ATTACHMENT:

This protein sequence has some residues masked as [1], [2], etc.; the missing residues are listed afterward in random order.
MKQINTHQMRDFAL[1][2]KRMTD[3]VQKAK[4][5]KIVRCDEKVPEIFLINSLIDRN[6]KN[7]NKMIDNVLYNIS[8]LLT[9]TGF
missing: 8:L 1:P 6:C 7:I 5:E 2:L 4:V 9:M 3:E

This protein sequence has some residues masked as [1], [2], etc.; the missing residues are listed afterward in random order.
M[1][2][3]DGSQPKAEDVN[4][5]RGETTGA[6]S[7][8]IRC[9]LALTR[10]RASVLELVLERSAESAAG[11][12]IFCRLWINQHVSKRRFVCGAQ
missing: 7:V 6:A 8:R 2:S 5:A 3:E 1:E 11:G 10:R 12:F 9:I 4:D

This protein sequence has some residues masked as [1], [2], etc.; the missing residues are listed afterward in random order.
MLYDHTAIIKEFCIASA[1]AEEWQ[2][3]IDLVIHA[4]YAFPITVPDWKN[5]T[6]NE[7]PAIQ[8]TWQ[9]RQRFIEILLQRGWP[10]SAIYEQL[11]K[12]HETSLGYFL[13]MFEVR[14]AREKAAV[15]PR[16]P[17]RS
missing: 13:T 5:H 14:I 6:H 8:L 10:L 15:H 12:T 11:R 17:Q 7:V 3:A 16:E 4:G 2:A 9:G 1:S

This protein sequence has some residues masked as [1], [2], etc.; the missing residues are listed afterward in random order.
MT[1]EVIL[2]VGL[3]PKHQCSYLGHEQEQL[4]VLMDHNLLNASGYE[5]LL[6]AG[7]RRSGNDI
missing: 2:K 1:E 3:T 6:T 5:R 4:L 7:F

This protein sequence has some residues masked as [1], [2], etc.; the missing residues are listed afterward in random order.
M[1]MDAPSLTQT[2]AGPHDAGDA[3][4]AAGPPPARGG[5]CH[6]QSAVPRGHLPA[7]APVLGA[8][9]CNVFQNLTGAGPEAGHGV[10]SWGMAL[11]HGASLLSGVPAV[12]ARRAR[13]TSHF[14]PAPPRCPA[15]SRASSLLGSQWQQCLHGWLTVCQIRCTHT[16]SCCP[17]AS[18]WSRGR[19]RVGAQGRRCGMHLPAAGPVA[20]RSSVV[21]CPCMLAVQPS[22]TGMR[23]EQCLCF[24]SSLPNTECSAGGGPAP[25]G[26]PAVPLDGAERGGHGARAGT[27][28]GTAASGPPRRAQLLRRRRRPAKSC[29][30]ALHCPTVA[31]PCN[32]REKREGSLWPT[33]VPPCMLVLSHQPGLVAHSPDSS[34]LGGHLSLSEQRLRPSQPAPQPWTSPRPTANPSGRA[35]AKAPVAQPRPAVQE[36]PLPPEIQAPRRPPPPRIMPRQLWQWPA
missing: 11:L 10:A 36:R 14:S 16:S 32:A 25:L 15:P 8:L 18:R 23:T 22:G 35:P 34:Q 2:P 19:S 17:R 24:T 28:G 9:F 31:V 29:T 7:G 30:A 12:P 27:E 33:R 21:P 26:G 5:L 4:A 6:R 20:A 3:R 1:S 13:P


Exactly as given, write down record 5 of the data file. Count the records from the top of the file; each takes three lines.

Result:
This protein sequence has some residues masked as [1], [2], etc.; the missing residues are listed afterward in random order.
M[1]MDAPSLTQT[2]AGPHDAGDA[3][4]AAGPPPARGG[5]CH[6]QSAVPRGHLPA[7]APVLGA[8][9]CNVFQNLTGAGPEAGHGV[10]SWGMAL[11]HGASLLSGVPAV[12]ARRAR[13]TSHF[14]PAPPRCPA[15]SRASSLLGSQWQQCLHGWLTVCQIRCTHT[16]SCCP[17]AS[18]WSRGR[19]RVGAQGRRCGMHLPAAGPVA[20]RSSVV[21]CPCMLAVQPS[22]TGMR[23]EQCLCF[24]SSLPNTECSAGGGPAP[25]G[26]PAVPLDGAERGGHGARAGT[27][28]GTAASGPPRRAQLLRRRRRPAKSC[29][30]ALHCPTVA[31]PCN[32]REKREGSLWPT[33]VPPCMLVLSHQPGLVAHSPDSS[34]LGGHLSLSEQRLRPSQPAPQPWTSPRPTANPSGRA[35]AKAPVAQPRPAVQE[36]PLPPEIQAPRRPPPPRIMPRQLWQWPA
missing: 11:L 10:A 36:R 14:S 16:S 32:A 25:L 15:P 8:L 18:R 23:T 22:G 35:P 34:Q 2:P 19:S 17:R 24:T 28:G 9:F 31:V 29:T 7:G 30:A 12:P 27:E 33:R 21:P 26:G 5:L 4:A 6:R 20:A 3:R 1:S 13:P